Hello to all the Advertiser readers.
I am going to begin this column today by talking about the recent All Ireland Hurling Final, Galway v. Waterford.
For reasons which would be far too complicated to explain, I didn’t see that match in Athlone but in a hotel with a large public bar and an absolutely huge screen, filling half the wall. The room was packed with all sorts of people and I was with my niece Anita Lenihan as we looked at it. I never thought a game, as intricate as hurling is, could be shown to such advantage on such an enormous screen. We saw everything in huge detail and, of course, the tempo of the match was one that matched the tempo in the room as one point, one side, led to another point the other side, and so on. It was truly enthralling and the men from the west had a terrific game, as indeed had the men from Waterford.
In the end, it was Galway’s turn. Now, I know people will say Waterford were longer without winning, but somehow, since the win by Galway in the ‘80s, they have known so much emotion and ‘nearly there’ encounters, that I think so many felt it was truly their turn. And boy! Did they relish it? I can only imagine that the celebrations, visits to schools, visits to industry, visits to parishes all over the west of Ireland, are still ongoing. Abú to Galway and the men of the west. They truly deserved it.
But, let’s look again now at what happened last Sunday. Last Sunday was camogie Sunday in Croke Park and on RTE 2. We had a wonder final in which Cork triumphed against Kilkenny and there was some fine play in that. For us, in Westmeath, it was a wonderful victory in the Junior Premier Cup in camogie. As one local GAA wag said to me, it took a group of females to defeat Dublin in Croke Park! And Westmeath played so well also.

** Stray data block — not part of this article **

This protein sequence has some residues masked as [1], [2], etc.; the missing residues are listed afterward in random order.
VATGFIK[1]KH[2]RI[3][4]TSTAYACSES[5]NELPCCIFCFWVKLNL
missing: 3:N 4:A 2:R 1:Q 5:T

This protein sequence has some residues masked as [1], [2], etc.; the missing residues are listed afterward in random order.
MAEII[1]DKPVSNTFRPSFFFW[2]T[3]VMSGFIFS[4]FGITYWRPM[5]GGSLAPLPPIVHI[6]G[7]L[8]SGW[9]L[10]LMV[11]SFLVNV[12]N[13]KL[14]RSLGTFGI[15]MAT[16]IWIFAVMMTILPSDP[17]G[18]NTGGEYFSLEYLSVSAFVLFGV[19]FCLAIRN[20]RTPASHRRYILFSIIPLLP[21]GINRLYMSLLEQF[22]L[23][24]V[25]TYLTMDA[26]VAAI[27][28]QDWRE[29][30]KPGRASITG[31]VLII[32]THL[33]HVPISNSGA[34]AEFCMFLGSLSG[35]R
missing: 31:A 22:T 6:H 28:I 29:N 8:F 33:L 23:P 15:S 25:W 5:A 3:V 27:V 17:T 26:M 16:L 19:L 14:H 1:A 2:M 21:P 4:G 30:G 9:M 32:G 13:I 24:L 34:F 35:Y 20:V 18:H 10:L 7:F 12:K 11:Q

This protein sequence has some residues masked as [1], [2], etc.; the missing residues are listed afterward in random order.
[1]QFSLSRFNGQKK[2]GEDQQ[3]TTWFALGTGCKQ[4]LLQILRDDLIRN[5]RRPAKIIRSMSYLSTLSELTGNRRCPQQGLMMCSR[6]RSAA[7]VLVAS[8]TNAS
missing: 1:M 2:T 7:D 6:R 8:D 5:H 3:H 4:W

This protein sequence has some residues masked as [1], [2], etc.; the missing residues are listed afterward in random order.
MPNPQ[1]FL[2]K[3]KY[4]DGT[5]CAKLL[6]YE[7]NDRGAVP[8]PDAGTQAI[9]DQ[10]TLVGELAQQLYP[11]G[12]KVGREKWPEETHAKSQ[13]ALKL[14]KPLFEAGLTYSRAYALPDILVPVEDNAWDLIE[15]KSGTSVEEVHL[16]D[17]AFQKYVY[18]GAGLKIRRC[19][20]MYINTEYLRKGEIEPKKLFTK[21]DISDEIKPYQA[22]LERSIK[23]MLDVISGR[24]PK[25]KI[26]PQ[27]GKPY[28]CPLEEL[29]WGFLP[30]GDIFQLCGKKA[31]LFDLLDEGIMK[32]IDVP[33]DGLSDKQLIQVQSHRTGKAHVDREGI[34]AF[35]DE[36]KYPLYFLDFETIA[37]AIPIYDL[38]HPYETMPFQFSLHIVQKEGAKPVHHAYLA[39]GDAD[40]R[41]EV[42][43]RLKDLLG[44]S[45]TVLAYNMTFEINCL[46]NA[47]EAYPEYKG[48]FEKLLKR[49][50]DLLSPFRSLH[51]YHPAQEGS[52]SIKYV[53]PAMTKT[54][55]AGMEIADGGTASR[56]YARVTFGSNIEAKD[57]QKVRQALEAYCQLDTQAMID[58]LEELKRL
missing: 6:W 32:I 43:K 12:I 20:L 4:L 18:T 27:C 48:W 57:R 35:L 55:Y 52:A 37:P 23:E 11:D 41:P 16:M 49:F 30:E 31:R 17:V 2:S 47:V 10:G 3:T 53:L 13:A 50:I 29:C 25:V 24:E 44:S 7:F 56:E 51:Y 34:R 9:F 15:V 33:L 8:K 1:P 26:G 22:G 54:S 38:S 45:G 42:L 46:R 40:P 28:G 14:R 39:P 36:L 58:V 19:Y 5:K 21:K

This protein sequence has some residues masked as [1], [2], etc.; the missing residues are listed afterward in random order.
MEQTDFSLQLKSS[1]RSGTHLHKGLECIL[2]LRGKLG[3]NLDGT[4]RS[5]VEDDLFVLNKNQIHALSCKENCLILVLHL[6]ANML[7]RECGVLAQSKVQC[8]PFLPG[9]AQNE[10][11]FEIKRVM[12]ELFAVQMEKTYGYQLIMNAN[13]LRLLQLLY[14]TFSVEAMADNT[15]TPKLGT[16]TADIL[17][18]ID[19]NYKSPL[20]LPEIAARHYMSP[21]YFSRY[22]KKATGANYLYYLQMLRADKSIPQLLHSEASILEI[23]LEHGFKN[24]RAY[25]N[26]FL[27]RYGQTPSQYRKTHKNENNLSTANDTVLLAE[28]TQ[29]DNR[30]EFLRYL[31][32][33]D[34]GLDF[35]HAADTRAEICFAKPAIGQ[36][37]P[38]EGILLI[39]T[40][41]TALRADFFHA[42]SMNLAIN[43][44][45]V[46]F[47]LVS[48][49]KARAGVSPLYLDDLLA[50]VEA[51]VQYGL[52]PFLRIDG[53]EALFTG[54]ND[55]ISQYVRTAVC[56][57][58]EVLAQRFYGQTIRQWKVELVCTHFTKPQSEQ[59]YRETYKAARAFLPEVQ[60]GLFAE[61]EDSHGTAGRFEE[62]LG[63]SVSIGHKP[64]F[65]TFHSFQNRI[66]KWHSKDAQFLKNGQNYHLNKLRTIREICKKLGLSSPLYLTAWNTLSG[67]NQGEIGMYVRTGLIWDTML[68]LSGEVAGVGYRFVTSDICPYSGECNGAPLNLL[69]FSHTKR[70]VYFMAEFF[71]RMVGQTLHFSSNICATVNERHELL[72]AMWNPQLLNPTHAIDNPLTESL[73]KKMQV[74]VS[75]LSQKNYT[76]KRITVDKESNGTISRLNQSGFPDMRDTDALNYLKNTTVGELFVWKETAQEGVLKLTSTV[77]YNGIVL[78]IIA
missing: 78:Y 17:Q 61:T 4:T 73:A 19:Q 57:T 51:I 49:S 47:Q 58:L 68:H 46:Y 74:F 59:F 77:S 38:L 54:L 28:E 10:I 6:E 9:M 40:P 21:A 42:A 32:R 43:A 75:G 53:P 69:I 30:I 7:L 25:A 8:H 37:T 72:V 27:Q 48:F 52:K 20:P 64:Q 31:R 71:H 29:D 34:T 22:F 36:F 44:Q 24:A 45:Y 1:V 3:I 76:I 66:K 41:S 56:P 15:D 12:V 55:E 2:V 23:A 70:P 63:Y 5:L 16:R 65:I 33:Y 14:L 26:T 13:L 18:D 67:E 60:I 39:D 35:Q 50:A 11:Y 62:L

Again, camogie of course, is a game of skill like hurling and a terrific viewership game. I was really pleased to see so many in Croke Park and how gamely our President, Michael D, set about, in the driving rain, visiting the team, shaking hands with everyone and going back to his seat. He is a great exponent of GAA games and hugely to be admired for his disposition that way.
So, camogie on Sunday was a great inset into what was, otherwise, a dreary September day.
In the hope that some local readers will be reading this column in the early part of Thursday, September 14, I would like to push out the boat for the Athlone Hospice Coffee Morning. There is a very enthusiastic committee of good lively women who run this every year and ensure that, even though Hospice Day is a national event, the monies raised in Athlone go to the South Westmeath Hospice. It is definitely a go-to event. If you read it in time – 10.30 to 13.30 in the Sheraton Hotel, upstairs on floor 1 – venue kindly donated by the Sheraton. Lovely coffee/tea, homemade cakes to both eat and purchase. So, all in all, a good morning will be had. See you there!